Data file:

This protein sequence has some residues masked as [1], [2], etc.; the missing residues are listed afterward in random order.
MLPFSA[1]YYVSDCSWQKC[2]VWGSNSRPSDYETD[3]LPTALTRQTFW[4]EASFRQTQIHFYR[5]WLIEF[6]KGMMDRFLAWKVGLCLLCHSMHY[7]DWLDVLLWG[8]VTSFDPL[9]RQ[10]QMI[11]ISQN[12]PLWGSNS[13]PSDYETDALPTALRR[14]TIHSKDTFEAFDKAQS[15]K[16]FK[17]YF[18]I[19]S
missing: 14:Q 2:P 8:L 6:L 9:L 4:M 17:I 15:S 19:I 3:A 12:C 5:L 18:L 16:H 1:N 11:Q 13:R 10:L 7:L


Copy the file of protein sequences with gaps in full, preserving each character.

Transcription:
This protein sequence has some residues masked as [1], [2], etc.; the missing residues are listed afterward in random order.
MLPFSA[1]YYVSDCSWQKC[2]VWGSNSRPSDYETD[3]LPTALTRQTFW[4]EASFRQTQIHFYR[5]WLIEF[6]KGMMDRFLAWKVGLCLLCHSMHY[7]DWLDVLLWG[8]VTSFDPL[9]RQ[10]QMI[11]ISQN[12]PLWGSNS[13]PSDYETDALPTALRR[14]TIHSKDTFEAFDKAQS[15]K[16]FK[17]YF[18]I[19]S
missing: 14:Q 2:P 8:L 6:L 9:L 4:M 17:I 15:S 19:I 3:A 12:C 5:L 18:L 16:H 1:N 11:Q 13:R 10:L 7:L